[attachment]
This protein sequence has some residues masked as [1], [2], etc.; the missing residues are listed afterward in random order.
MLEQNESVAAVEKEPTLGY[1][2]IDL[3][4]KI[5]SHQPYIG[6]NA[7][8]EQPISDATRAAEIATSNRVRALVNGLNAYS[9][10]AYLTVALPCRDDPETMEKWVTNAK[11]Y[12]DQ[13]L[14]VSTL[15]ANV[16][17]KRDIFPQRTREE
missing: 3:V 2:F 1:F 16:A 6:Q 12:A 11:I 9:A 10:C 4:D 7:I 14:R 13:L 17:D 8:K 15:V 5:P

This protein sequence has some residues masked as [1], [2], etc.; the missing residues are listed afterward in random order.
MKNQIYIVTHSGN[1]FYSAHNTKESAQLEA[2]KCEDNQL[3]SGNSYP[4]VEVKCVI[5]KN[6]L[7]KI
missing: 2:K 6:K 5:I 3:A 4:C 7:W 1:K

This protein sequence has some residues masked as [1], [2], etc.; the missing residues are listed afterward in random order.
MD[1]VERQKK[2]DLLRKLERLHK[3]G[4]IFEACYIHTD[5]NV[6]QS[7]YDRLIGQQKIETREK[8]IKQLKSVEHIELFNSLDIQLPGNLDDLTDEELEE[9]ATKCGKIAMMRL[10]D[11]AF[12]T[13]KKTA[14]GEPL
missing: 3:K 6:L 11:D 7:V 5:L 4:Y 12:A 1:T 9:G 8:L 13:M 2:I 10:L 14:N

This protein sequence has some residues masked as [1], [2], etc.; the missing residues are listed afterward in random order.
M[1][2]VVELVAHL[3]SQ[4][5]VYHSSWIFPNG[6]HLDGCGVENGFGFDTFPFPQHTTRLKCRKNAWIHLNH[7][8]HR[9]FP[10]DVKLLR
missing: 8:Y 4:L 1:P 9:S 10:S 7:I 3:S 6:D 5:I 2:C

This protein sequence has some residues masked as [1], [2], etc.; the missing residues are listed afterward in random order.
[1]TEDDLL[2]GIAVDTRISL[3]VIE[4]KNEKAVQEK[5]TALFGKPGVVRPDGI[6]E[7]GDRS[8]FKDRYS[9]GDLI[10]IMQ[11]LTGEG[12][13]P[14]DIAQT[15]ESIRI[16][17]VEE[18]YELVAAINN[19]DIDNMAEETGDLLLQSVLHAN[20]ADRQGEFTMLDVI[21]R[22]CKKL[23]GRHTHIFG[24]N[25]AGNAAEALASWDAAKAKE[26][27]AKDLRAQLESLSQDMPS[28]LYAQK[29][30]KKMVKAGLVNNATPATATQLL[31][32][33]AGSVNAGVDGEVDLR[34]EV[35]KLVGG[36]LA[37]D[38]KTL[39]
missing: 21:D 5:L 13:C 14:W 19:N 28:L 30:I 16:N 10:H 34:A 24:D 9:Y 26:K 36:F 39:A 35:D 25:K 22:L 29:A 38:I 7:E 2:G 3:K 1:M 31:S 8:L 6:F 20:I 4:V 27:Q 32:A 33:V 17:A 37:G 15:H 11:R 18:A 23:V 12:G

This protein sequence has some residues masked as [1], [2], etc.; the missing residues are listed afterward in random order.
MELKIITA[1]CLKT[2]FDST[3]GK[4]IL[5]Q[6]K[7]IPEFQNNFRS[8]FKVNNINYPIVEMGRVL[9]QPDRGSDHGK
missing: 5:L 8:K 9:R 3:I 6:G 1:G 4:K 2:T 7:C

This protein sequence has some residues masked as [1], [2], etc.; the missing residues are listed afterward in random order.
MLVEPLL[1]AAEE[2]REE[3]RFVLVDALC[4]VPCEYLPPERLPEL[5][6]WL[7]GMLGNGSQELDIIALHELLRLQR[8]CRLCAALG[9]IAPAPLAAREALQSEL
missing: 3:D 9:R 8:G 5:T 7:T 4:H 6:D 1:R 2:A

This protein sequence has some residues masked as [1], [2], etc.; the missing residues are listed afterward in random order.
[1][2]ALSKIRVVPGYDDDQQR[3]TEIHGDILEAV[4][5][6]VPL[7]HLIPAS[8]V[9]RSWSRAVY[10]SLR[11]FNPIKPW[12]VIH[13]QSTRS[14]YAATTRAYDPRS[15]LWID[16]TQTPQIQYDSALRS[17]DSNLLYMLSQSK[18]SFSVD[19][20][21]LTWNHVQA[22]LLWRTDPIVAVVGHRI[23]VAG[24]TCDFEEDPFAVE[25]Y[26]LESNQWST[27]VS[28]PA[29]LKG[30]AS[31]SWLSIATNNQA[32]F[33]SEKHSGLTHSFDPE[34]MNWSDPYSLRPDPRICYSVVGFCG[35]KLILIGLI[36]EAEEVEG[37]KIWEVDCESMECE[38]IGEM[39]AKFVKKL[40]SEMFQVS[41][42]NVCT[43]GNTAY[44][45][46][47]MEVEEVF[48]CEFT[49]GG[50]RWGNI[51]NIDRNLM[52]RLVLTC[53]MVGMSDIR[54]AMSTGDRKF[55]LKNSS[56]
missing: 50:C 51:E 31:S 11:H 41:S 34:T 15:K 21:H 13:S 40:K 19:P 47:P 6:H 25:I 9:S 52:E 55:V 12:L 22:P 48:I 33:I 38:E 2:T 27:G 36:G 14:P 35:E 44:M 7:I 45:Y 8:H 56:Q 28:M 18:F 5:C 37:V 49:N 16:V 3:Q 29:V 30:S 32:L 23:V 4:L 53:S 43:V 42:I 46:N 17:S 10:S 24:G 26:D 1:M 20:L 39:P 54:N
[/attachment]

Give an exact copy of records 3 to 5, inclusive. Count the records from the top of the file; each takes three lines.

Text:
This protein sequence has some residues masked as [1], [2], etc.; the missing residues are listed afterward in random order.
MD[1]VERQKK[2]DLLRKLERLHK[3]G[4]IFEACYIHTD[5]NV[6]QS[7]YDRLIGQQKIETREK[8]IKQLKSVEHIELFNSLDIQLPGNLDDLTDEELEE[9]ATKCGKIAMMRL[10]D[11]AF[12]T[13]KKTA[14]GEPL
missing: 3:K 6:L 11:D 7:V 5:L 4:Y 12:A 1:T 9:G 8:L 13:M 2:I 10:L 14:N

This protein sequence has some residues masked as [1], [2], etc.; the missing residues are listed afterward in random order.
M[1][2]VVELVAHL[3]SQ[4][5]VYHSSWIFPNG[6]HLDGCGVENGFGFDTFPFPQHTTRLKCRKNAWIHLNH[7][8]HR[9]FP[10]DVKLLR
missing: 8:Y 4:L 1:P 9:S 10:S 7:I 3:S 6:D 5:I 2:C

This protein sequence has some residues masked as [1], [2], etc.; the missing residues are listed afterward in random order.
[1]TEDDLL[2]GIAVDTRISL[3]VIE[4]KNEKAVQEK[5]TALFGKPGVVRPDGI[6]E[7]GDRS[8]FKDRYS[9]GDLI[10]IMQ[11]LTGEG[12][13]P[14]DIAQT[15]ESIRI[16][17]VEE[18]YELVAAINN[19]DIDNMAEETGDLLLQSVLHAN[20]ADRQGEFTMLDVI[21]R[22]CKKL[23]GRHTHIFG[24]N[25]AGNAAEALASWDAAKAKE[26][27]AKDLRAQLESLSQDMPS[28]LYAQK[29][30]KKMVKAGLVNNATPATATQLL[31][32][33]AGSVNAGVDGEVDLR[34]EV[35]KLVGG[36]LA[37]D[38]KTL[39]
missing: 21:D 5:L 13:C 14:W 19:N 28:L 30:I 16:N 10:H 34:A 24:D 9:Y 26:K 36:F 39:A 35:D 25:K 22:L 29:A 38:I 7:E 2:G 3:K 1:M 31:S 8:L 6:F 20:I 4:V 27:Q 32:A 33:V 17:A 37:G 15:H 11:R 18:A 23:V 12:G